Marie Lukáčová has been unapologetically trailblazing the field of “proletarian or perhaps precariat rap”. Stemming from video art with surreal narration and plots, she eventually took her audiovisual art a step further.

“Lukáčová comes up with a brilliant language combining rapper jargon with the argot of the banking sector and minorities. It bubbles non-aggressively, becoming a mantra that in each verse illustrates our rooted and all-pervasive dependency on financial institutions, revolving credit, and the desire for capital success and at least basic social status.”

Excerpt from the curatorial text by Edith Jeřábková


Incomprehensible, multi-narrative video about tennis-playing cyborgs in real and virtual space, which refers to the enthusiasm of the 60s and tries to deconstruct the period’s bright vision of the future through selected areas of an abandoned bathhouse. The video features a strange tutorial on “how to measure gravitational waves”.


The main characters try to enjoy the dismal place while running out of time. Will their measurement exercises get them more free time, implying that time is relative? Seemingly random actions to kill free time start to turn into work. Followed by a brief narrative about the mysterious fairy and animals who coexist together in some way.


Shortened curatorial text by Edith Jeřábková / […] Based on her study of the history of witch trials, Silvie Federici unravels the connection between the exploitation of women and unpaid domestic labour, which played a central role in the process of capitalist accumulation. The first stage in the introduction of the capitalist system was the disciplining of the body, a process that impacted greatly on women, who had to be deprived of their independence and social power. They had to be tamed and bound to home, family and husband, and had to perform their household duties for free so that their husbands might participate in the growth of capital undisturbed. “The witch was the communist and terrorist of her time, which required a ‘civilising’ drive to produce the new ‘subjectivity’ and sexual division of labour on which the capitalist work discipline would rely…” writes Silvia Federici in her new book. She was prompted to write the book by the ongoing witch-hunts taking place in countries such as India, Nepal, Papua-New Guinea, Central Africa, Islamic State, Saudi Arabia, which demonstrate where the new forms of accumulation and colonisation have relocated and how the interrelated relationships between market mechanisms and the weakening of the agency of women operate, leading to the destabilisation of territorial, tribal and family ties.

[…] Until recently, land in Africa was a shared good, and women farmed it. However, with the entry of the World Bank it had, it goes without saying, to be registered in order to become the subject of loans and business. Women were forced to abandon their self-sufficient production and to become assistants to their husbands in the production of goods. It is often older women and women who work their own land that are the targets of witch-hunts in Africa. Those doing the hunting are young members of the community, sometimes even of the family. The division of male and female labour is also problematic, with plenty of employment opportunities for men in armed jobs – building security guards, corporate security services, prison officers, membership in gangs, the mafia, the army, etc. – thus increasing the toxic masculinity of the male population.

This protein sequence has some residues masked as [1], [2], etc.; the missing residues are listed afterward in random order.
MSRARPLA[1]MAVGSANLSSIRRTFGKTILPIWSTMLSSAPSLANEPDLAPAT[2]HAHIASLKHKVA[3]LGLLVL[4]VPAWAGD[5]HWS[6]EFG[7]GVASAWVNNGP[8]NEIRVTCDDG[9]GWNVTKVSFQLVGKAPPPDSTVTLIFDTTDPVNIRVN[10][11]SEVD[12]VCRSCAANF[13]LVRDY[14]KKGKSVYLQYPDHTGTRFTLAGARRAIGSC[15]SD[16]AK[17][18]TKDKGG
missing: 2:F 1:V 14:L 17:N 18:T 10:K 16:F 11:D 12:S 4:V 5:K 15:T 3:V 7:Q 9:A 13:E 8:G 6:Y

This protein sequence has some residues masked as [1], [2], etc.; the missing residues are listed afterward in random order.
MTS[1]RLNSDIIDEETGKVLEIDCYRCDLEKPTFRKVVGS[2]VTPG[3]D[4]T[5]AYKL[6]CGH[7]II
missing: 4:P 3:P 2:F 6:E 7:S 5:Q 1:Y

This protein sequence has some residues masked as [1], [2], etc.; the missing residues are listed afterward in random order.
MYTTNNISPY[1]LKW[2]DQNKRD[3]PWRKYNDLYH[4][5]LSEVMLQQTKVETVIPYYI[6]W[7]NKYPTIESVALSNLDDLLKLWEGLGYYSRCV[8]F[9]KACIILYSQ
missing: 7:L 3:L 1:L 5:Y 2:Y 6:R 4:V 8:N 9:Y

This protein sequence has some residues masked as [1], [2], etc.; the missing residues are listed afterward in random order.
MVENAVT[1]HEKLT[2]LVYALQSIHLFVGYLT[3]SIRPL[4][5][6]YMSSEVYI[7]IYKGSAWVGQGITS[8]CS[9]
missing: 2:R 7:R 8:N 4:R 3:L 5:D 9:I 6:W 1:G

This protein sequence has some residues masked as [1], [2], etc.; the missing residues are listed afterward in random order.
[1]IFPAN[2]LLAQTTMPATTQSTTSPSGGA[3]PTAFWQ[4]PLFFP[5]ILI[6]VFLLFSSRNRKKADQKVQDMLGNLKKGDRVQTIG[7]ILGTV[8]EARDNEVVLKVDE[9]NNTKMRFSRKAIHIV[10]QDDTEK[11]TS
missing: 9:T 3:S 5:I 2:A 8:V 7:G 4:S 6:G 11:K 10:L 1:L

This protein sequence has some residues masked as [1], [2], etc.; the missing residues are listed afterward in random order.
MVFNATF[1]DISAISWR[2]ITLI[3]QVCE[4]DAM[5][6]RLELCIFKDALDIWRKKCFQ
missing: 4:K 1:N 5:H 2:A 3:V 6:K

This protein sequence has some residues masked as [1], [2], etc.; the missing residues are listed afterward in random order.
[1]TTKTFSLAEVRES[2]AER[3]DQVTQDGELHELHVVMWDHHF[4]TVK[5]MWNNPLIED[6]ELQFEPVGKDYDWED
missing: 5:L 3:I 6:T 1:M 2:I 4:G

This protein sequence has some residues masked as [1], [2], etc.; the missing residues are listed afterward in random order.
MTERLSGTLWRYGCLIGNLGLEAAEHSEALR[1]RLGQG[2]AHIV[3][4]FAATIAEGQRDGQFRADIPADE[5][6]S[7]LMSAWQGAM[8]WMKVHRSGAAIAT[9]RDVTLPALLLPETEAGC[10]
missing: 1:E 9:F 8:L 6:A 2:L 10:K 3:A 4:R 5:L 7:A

In the 1970s, feminists themselves embraced the myth of the witch in the Italian activist campaign for wages for housework and the legalisation of abortion, adopting the slogan: “Tremble, tremble, the witches have returned!”, and linked up feminist movements around the world. At present the iconography of witchcraft is experiencing a renascence as a practice that reveals new possibilities above and beyond the dualist perception of the world. Modern witchcraft is the fastest growing new religion at present. 

Wicca is the largest and most widespread offshoot of neo-paganism and comprises a diverse group of religious movements claiming to be derived from historical pagan religions. Modern witchcraft spread after the fall of the countercultures of the 1960s. The American Religious Identification Survey (ARIS) estimated that in 2008 there were around 600,000 neo-pagans in the United States, of which roughly half identified as Wiccan. According to some estimates, in 2017 there were more than three million practicing Wiccans. In esoteric circles the term “witch” is gender neutral and can refer to both men and women. At the heart of the Wicca shared faith (like other forms of modern witchcraft) is the acceptance and practice of magic. […] Magic as such is not supernatural. It is as natural as gravitation and wind and often involves a combination of invocation, movement, rhythm, music, meditation and instruments that are used in such a way as to operate on a subtle, energetic or quantum level of reality.